Former CIA Lawyer Defends Gina Haspel's Role At Agency After Sept. 11, Gina Haspel, nominated to run the CIA, was involved in the agency's torture program. NPR's David Greene speaks to John Rizzo, who was the CIA's acting general counsel.

Former CIA Lawyer Defends Gina Haspel's Role At Agency

  • Download
  • <iframe src="" width="100%" height="290" frameborder="0" scrolling="no" title="NPR embedded audio player">
  • Transcript


President Trump is nominating Gina Haspel to lead the CIA. She is a veteran CIA undercover officer - undercover meaning undercover, which means we don't know a whole lot about her work. We do know that she helped run a secret CIA prison in Thailand. Terrorism suspects were waterboarded there. Many people call that torture. John Rizzo was a longtime CIA lawyer. He was acting general counsel after the 9/11 attacks. He made the case for techniques like waterboarding, and he's known Gina Haspel since the 1990s. And he joins us this morning.

Mr. Rizzo, welcome back to the program.

JOHN RIZZO: Thank you, David.

GREENE: So we're hearing from Gina Haspel's critics already, even though that - she was announced as the president's pick yesterday, saying that her involvement in torture makes her unsuitable to serve as the director of this agency. What is your assessment here?

RIZZO: Well, I mean, David, I was in the middle of all that at the time as the chief legal adviser for CIA. First of all, I do not believe that the word torture is what was and is actually legally accurate. They were very harsh, very brutal measures, but not torture. That said, we're talking about a period when this program was created that was nearly weeks from the 9/11 attacks when the country was gripped with, as you recall, a grave sense of foreboding that another major attack was imminent. So it's important to keep in mind the times in which those of us in the CIA, like Gina and me - and the pressures we had to face.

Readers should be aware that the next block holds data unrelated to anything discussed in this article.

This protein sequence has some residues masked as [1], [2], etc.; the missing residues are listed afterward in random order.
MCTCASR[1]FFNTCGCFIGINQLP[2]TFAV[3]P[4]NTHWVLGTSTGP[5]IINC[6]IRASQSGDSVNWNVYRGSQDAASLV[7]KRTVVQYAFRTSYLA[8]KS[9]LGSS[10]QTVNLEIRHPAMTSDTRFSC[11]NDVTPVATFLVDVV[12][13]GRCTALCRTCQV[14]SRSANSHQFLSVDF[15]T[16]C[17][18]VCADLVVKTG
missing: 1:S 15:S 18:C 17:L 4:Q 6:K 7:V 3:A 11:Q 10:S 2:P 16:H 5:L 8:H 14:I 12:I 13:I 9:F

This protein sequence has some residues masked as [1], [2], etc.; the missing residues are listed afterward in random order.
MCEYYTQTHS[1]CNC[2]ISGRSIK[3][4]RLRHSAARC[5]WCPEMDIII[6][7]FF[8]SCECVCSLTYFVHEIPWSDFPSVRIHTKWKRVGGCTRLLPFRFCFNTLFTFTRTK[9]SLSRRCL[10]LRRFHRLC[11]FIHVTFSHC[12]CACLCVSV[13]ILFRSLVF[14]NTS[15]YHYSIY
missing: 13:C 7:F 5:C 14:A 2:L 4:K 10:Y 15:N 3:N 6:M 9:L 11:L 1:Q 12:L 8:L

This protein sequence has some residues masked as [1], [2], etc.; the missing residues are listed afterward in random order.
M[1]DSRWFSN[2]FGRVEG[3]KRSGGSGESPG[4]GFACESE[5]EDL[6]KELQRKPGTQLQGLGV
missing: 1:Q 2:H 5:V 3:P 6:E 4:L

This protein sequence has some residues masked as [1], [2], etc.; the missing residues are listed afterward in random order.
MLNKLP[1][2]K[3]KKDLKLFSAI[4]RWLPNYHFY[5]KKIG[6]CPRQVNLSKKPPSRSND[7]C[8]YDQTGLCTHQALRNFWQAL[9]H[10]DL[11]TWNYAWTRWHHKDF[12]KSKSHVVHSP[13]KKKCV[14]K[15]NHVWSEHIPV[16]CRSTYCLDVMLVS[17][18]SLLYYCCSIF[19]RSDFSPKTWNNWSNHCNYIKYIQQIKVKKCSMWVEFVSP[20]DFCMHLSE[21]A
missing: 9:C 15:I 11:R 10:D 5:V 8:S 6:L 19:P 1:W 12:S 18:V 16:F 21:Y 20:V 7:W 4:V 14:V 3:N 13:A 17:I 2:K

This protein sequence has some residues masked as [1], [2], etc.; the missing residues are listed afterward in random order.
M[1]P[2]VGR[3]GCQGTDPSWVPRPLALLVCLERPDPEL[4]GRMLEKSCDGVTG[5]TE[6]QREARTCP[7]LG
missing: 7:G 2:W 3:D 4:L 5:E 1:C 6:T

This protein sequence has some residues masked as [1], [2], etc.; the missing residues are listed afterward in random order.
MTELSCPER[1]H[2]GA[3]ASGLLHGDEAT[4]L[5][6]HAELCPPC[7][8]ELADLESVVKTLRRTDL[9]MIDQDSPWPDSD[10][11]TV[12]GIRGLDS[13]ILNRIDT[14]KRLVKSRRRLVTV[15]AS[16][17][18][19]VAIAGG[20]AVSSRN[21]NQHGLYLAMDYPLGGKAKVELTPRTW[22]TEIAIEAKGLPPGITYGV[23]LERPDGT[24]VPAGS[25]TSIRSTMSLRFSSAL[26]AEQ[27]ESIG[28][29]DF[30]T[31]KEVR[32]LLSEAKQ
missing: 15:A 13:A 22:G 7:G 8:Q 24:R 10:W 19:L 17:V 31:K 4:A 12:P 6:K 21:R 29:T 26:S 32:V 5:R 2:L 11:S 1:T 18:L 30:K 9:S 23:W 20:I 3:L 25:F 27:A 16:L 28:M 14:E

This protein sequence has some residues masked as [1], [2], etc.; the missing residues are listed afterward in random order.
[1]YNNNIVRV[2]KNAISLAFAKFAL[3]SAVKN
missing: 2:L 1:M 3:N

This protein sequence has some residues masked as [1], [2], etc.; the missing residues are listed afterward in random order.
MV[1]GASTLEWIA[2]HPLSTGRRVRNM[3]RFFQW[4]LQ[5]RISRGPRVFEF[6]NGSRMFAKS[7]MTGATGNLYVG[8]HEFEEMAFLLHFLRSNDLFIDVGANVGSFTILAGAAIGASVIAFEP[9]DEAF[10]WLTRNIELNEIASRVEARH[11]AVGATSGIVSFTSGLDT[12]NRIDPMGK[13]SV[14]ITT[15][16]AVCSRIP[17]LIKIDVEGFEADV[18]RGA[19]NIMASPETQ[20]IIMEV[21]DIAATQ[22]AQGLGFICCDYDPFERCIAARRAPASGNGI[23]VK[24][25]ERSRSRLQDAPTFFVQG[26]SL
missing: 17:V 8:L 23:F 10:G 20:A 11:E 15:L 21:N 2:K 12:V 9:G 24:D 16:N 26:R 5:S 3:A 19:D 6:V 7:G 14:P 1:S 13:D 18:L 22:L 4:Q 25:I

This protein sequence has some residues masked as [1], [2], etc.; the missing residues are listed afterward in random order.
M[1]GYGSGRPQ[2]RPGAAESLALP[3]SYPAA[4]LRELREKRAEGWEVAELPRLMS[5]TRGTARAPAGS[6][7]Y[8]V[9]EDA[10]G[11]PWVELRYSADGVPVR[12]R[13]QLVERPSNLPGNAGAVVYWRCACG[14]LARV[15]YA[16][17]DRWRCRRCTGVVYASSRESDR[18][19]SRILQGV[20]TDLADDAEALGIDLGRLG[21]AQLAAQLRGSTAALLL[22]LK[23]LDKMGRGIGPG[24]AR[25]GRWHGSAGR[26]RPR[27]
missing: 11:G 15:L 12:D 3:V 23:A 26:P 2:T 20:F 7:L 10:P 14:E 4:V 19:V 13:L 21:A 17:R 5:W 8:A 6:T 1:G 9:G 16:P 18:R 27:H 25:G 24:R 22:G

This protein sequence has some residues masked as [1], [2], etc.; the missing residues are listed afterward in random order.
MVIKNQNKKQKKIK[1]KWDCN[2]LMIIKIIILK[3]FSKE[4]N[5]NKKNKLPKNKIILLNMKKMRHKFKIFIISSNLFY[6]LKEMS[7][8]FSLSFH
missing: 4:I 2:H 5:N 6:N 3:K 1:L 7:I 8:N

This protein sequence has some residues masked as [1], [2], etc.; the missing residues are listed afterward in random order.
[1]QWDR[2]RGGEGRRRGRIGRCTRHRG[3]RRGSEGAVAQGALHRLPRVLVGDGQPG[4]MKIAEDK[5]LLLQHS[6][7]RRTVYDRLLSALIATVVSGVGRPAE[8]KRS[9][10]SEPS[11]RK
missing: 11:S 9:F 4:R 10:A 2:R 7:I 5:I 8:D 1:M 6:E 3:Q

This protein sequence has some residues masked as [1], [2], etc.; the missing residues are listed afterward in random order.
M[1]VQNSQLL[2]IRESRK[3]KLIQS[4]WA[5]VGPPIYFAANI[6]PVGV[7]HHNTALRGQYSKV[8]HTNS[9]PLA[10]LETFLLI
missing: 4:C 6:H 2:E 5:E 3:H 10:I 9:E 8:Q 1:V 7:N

GREENE: Well, let me ask you about that because you have spoken about this before, that that was a different time. And we should say, I know you have stuck to what you believe is this legal definition that these actions were not torture, although many people - and it's widely accepted by others that this was torture. But here in 2018, would you welcome her confirmation hearings as a new moment to debate what is appropriate in terms of treating terrorism suspects now that we're years on from 9/11 and that other era you're talking about?

RIZZO: Well, I think, actually, I hadn't thought of that before, but I think that would be a - at this point in time, a useful exercise. We're now - what? - 17 years out from 9/11. As you know, David, this issue was - has been so controversial, so divisive, especially in the first several years after 9/11 as the program - details of the program leaked out. I myself had a confirmation hearing that, let us say, did not go very well because - but that was in 2007 when the program was at its height. So now with the benefit of time, I think the country would be well-served by, you know, a reasoned non-emotional discussion about whether any kind of interrogation technique beyond the standard Q&A is ever justifiable or effective, for that matter.

GREENE: Do you believe, looking back now, that these kinds of actions that many call torture was necessary? Do you feel like that information was gotten out of these suspects because of torture? Or do you have some questions and maybe some regrets?